If you don’t have this type of background (most don’t), don’t panic. Look for your edge elsewhere. Remember the happy rule, which is MBA adcoms are each year required to recruit a cohort that is widely diverse in its experiences and specializations.

From BusinessBecause:  “California’s Haas School of Business became the latest big name business school to revamp some of its MBA curriculum to include a focus on big data.

“Haas has teamed up with top management consultancy firm Accenture to create new classes and a lecture series designed to give MBAs the tools required to understand and work with big data…

“Business schools believe data analytics is essential for business leaders who will increasingly need data analysis to glean insight and drive decision making…

“Accenture is one of a number of leading employers to have invested in business education. KPMG will invest £20 million in a data analytics research centre at Imperial College Business School in London. IBM and Telfer School of Management have invested around $5 million into a similar centre at Telfer…

“Accenture has estimated previously that the US could see demand for analytics talent outstrip supply by more than 250,000 positions this year alone. A survey of Fortune 100 recruiters by the Graduate Management Admission Council this month found that MBA employers cited analytics skills the most frequently…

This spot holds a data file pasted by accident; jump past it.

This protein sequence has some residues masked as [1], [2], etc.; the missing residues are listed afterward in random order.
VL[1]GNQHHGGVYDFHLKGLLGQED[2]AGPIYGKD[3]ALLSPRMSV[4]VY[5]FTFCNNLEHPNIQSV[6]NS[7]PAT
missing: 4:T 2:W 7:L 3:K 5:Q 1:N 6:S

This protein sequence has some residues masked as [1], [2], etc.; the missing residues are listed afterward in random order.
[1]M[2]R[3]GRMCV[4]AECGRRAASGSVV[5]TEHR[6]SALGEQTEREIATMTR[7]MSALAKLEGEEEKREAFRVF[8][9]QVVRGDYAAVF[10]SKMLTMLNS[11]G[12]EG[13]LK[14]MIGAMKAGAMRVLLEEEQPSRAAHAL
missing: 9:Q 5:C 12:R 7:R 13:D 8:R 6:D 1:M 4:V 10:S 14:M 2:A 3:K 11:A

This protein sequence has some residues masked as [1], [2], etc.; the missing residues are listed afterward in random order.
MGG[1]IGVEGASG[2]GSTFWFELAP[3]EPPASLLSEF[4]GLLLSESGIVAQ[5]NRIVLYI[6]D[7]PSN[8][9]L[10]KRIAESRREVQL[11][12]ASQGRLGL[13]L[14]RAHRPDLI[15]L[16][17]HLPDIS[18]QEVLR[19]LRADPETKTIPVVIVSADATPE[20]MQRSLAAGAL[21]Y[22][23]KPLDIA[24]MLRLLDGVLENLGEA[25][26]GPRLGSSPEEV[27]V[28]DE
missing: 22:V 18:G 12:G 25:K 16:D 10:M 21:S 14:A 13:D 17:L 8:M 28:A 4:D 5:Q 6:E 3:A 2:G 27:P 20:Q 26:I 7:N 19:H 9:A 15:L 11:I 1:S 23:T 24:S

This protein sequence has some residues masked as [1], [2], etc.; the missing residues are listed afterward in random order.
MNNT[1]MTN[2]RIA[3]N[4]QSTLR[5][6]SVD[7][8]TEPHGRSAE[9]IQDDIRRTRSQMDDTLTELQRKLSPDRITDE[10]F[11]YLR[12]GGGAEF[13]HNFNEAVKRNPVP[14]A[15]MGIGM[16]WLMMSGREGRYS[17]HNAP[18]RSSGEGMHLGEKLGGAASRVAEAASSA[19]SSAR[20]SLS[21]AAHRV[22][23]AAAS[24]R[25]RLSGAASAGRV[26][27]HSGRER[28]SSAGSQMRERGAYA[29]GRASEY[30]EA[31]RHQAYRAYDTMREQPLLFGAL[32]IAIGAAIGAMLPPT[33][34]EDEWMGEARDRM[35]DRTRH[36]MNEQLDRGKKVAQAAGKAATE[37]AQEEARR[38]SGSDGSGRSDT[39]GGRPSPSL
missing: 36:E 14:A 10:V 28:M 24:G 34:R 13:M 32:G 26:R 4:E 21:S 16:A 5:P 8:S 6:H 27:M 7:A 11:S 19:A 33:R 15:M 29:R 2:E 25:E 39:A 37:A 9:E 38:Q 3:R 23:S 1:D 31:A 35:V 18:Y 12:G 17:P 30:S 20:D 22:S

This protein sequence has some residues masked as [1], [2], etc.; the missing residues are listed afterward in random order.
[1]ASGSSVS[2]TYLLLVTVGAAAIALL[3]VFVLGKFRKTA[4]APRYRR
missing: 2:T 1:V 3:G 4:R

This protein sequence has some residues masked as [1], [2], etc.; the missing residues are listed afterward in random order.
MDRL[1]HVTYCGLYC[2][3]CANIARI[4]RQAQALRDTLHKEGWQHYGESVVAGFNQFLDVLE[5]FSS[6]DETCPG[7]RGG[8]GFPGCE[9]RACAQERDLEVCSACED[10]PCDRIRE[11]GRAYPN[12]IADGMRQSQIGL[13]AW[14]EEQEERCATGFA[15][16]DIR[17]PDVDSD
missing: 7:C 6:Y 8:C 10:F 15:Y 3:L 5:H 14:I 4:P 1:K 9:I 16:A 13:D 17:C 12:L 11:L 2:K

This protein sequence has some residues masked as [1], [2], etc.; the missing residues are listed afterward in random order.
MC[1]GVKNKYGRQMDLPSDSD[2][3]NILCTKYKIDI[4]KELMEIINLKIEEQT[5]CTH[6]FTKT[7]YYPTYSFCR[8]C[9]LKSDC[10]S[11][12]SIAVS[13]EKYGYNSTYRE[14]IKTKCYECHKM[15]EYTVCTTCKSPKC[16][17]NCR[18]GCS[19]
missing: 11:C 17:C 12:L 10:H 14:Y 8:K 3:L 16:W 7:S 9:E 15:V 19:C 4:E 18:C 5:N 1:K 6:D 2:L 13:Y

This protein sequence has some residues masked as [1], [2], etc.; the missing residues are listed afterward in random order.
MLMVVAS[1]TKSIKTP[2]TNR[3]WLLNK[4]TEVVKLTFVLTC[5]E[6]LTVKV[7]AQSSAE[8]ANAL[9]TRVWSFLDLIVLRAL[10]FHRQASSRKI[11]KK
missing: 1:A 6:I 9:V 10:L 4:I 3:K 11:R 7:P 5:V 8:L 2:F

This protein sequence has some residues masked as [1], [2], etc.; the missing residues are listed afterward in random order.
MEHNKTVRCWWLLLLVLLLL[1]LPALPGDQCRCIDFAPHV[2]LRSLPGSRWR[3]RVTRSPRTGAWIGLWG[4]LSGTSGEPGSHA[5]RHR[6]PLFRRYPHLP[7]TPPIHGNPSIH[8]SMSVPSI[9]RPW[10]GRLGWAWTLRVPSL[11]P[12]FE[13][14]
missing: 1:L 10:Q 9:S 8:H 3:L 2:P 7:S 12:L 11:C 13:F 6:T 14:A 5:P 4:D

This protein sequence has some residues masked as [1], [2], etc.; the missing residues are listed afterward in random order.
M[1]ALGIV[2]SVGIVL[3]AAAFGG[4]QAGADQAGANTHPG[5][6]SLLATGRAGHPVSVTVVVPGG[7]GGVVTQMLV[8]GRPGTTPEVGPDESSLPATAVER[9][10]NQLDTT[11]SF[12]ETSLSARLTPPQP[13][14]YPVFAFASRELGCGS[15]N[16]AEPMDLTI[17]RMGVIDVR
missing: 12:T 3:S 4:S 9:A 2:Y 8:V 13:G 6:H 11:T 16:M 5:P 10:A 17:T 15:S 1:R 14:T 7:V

“The tie-up is the latest in a long line of new program and curriculum launches. HEC Paris, a leading French business school, revamped some of the content of its MBA in a deal with IBM. DeGroote School of Business in North America recently launched an EMBA degree focused on big data with IBM and Canadian bank CIBC.

“Master programs in business analytics are rapidly increasing in supply. Schools with highly-ranked MBAs are forming standalone courses.

“These include Warwick Business School which runs the MSc Business Analytics, the master’s in business analytics at Melbourne Business School, and the MSC in Business Analytics at USC Marshall School of Business.